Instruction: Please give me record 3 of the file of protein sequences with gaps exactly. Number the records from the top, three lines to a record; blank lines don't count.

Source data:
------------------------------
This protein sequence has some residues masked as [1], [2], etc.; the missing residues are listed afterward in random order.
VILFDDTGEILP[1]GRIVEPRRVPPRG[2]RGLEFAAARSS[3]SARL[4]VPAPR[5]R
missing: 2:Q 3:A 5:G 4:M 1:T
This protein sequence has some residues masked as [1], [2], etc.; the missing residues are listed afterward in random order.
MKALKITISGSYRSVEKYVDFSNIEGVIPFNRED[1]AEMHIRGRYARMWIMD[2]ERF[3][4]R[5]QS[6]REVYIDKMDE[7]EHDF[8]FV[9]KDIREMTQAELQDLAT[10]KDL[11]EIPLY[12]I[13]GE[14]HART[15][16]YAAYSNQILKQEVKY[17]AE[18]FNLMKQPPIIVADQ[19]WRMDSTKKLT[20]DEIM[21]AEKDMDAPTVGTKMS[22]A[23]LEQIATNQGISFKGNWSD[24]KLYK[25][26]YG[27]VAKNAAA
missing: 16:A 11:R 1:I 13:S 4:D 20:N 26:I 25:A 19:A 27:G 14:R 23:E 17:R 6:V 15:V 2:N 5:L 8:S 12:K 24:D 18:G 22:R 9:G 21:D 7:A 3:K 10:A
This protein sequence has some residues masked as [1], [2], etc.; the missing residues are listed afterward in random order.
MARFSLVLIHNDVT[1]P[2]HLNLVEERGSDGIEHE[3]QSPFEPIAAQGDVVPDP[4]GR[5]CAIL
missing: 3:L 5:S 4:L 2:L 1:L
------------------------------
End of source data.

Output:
This protein sequence has some residues masked as [1], [2], etc.; the missing residues are listed afterward in random order.
MARFSLVLIHNDVT[1]P[2]HLNLVEERGSDGIEHE[3]QSPFEPIAAQGDVVPDP[4]GR[5]CAIL
missing: 3:L 5:S 4:L 2:L 1:L